When it comes to nutrition and the healthy eyes, carrots instantly come to mind. While your mother was correct and they do provide Vitamin A, which is vital for ocular function and maintained ocular health, most people will find it difficult to incorporate carrots into their daily menus. Luckily, there are many foods that provide great nutritional benefits for eye health and are key to maintaining your eyesight. Today I’m just going to introduce some basic vitamins that promote eye health and discuss some foods in which they can be found. However, check back often as we will be featuring more detailed information, additional foods, and tips and ideas for incorporating these nutrients into your diet.
Here are a few vitamins that are significant for eye health. These will also be covered in greater detail in the future:
Vitamin A – An antioxidant that promotes good eye health, reduces the chance of eye infections and, when combined with other antioxidants, can be used to help reduce or prevent the prevalence of age-related macular degeneration. Vitamin A can be found in meat, vegetables, and fruits.
Vitamin C – Another antioxidant found in fruits and vegetables. Vitamin C helps to promote healthy connective tissue, which occurs in the eye, especially the cornea. It also has been found to maintain healthy blood vessels, which are vital to eye health. Some recent studies have even concluded that Vitamin C can help slow down the progression of cataract formation.
Vitamin E – This antioxidant, commonly found in nuts, helps to eliminate free radicals, responsible for damaging cell membranes, from the body. Free radicals are commonly believed to cause cataract formation, and studies now show that Vitamin E could possibly help to reduce the onset of cataracts. Vitamin E may also promote macular health and prevent age-related macular degeneration.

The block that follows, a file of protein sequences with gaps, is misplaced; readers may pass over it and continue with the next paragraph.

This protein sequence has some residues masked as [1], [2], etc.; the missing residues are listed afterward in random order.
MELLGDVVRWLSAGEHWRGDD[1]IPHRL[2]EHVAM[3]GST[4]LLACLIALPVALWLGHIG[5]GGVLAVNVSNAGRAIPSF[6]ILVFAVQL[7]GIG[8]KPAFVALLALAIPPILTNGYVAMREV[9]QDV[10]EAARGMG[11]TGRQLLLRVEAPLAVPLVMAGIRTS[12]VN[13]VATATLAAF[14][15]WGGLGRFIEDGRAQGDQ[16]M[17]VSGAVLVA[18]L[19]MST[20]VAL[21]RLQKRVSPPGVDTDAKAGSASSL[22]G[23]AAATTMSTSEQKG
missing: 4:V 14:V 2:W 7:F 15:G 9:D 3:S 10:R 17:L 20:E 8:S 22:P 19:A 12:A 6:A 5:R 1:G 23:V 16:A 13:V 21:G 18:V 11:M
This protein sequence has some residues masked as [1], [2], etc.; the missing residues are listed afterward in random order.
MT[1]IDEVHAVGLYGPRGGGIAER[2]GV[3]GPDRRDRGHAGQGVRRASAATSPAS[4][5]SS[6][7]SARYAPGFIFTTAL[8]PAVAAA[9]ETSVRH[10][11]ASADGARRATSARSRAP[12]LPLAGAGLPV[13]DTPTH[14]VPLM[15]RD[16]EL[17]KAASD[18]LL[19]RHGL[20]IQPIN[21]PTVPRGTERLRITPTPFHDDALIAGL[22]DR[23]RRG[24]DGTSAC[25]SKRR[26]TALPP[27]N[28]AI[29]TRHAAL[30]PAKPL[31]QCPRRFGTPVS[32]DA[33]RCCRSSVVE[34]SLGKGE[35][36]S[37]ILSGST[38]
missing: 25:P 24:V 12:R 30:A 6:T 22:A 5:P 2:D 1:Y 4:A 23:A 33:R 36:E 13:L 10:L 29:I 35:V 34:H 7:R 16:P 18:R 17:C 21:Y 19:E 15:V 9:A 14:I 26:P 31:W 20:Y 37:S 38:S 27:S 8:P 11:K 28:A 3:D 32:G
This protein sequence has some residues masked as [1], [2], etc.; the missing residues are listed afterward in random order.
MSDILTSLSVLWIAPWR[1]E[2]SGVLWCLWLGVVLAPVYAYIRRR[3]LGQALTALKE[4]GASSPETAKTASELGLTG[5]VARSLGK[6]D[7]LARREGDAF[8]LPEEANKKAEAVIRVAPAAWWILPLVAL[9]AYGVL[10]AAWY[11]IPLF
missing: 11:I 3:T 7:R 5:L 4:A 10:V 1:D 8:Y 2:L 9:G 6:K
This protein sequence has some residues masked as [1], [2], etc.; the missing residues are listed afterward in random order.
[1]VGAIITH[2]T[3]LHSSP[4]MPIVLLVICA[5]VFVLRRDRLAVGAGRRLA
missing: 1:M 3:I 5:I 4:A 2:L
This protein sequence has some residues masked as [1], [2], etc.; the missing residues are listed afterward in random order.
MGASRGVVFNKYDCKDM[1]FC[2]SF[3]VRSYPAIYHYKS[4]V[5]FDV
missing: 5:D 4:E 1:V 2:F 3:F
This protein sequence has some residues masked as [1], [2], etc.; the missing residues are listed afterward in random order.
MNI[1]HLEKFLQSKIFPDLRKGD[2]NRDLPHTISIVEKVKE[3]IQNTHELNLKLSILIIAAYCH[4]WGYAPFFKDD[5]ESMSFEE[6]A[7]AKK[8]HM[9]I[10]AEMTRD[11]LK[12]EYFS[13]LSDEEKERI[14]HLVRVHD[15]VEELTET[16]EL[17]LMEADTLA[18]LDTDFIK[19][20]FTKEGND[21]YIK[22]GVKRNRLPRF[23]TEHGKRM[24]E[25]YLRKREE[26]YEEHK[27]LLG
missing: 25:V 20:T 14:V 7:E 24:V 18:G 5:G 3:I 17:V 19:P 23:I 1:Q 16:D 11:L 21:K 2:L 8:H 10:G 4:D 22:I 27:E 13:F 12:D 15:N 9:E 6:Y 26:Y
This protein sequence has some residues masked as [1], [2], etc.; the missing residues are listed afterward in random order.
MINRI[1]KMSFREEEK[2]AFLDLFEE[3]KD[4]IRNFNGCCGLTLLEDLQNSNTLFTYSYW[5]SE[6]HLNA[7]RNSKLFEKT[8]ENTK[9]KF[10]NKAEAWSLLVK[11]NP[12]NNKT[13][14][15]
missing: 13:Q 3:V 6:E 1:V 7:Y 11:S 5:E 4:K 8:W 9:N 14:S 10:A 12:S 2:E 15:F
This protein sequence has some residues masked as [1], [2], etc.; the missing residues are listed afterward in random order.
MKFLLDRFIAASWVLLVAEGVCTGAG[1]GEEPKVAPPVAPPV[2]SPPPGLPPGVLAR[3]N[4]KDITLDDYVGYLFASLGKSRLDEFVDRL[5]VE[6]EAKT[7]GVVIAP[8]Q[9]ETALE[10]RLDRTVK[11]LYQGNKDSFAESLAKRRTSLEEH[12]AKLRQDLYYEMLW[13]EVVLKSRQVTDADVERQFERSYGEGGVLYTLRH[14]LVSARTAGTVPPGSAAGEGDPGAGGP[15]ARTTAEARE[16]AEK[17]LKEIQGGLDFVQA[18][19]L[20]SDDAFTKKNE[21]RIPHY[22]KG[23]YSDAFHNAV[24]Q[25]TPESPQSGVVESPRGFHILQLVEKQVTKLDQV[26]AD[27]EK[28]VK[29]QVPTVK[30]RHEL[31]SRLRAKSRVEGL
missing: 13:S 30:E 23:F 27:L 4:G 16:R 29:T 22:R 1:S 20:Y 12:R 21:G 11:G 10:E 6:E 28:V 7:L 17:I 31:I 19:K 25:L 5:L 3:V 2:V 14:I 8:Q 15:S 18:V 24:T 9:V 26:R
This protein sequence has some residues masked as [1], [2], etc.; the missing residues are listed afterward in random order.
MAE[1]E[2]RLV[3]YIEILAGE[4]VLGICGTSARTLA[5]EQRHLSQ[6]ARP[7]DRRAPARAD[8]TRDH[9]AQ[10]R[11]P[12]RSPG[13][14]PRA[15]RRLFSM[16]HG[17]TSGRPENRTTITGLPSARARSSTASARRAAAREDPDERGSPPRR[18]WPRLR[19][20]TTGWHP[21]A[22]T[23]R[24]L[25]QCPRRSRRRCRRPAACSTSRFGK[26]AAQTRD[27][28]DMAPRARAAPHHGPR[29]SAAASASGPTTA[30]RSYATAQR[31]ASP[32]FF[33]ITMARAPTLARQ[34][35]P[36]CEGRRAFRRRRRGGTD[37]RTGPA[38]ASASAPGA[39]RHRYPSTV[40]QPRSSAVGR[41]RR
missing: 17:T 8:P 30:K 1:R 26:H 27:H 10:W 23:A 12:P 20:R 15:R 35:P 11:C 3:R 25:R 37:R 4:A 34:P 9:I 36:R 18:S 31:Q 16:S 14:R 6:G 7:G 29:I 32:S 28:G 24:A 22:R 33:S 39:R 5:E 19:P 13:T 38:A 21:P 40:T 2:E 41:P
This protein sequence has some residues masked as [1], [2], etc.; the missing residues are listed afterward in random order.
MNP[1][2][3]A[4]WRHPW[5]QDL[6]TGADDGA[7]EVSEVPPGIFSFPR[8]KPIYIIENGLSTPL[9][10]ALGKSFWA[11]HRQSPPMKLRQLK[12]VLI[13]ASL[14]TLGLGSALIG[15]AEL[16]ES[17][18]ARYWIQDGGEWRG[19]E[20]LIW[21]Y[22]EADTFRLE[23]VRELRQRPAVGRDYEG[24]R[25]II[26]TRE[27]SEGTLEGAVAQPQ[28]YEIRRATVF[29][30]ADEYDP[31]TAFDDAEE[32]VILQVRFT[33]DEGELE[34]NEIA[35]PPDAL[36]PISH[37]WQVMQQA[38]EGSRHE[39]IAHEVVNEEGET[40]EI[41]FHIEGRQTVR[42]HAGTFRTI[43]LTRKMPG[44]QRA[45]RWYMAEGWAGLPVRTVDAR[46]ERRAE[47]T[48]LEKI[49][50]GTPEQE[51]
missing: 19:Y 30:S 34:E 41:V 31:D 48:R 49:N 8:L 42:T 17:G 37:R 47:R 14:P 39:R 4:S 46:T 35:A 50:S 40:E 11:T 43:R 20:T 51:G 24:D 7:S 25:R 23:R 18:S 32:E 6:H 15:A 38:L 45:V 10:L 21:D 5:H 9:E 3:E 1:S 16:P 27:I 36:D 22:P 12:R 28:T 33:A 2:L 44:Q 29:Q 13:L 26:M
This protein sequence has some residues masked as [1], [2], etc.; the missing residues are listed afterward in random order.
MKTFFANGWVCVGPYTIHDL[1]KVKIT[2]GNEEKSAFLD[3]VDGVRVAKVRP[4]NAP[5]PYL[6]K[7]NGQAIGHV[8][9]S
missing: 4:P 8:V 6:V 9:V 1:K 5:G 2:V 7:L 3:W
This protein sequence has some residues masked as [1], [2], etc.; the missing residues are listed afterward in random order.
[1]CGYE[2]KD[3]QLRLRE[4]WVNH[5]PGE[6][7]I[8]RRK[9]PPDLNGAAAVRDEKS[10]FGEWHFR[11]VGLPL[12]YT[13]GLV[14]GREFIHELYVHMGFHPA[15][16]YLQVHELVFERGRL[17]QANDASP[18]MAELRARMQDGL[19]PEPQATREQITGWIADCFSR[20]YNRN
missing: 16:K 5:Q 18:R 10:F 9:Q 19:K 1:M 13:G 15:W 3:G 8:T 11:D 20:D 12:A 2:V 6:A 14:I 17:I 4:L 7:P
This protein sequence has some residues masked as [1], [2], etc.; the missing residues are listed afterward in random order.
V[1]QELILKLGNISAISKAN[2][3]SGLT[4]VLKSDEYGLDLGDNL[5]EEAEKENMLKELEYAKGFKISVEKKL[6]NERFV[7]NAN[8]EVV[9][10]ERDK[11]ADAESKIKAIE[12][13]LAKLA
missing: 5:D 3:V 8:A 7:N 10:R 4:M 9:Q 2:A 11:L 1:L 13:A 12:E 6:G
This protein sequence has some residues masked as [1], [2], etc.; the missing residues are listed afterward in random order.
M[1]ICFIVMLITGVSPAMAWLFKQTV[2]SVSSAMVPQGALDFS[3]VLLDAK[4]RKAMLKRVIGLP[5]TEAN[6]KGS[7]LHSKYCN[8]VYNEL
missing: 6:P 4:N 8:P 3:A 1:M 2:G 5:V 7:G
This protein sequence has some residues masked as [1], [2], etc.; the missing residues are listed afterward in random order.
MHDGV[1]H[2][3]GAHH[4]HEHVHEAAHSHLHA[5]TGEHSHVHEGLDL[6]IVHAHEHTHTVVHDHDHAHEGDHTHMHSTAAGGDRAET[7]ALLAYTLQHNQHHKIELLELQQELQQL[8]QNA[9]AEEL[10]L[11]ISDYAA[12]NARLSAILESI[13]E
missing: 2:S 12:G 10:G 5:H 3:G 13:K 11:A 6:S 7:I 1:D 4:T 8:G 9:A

Lutein & Zeaxanthin – These compounds called xanthophylls are antioxidants commonly found in and around the macula (central vision). A number of studies have shown that Lutein and Zeaxanthin, when taken daily, can help to prevent and slow the progression of age-related macular degeneration. Currently a clinical trial, AREDS2, is being conducted to better assess the effects of Lutein and Zeaxanthin in relation to macular degeneration prevention. A common place to find these compounds are in leafy green vegetables such as spinach and kale.
To prevent vitamin/medication interactions, increased supplementation of these vitamins should always be discussed with and managed by your doctor. We’d love to sit down talk with you about how you might begin implementing diet changes for healthier vision!
Jon Stoppel, OD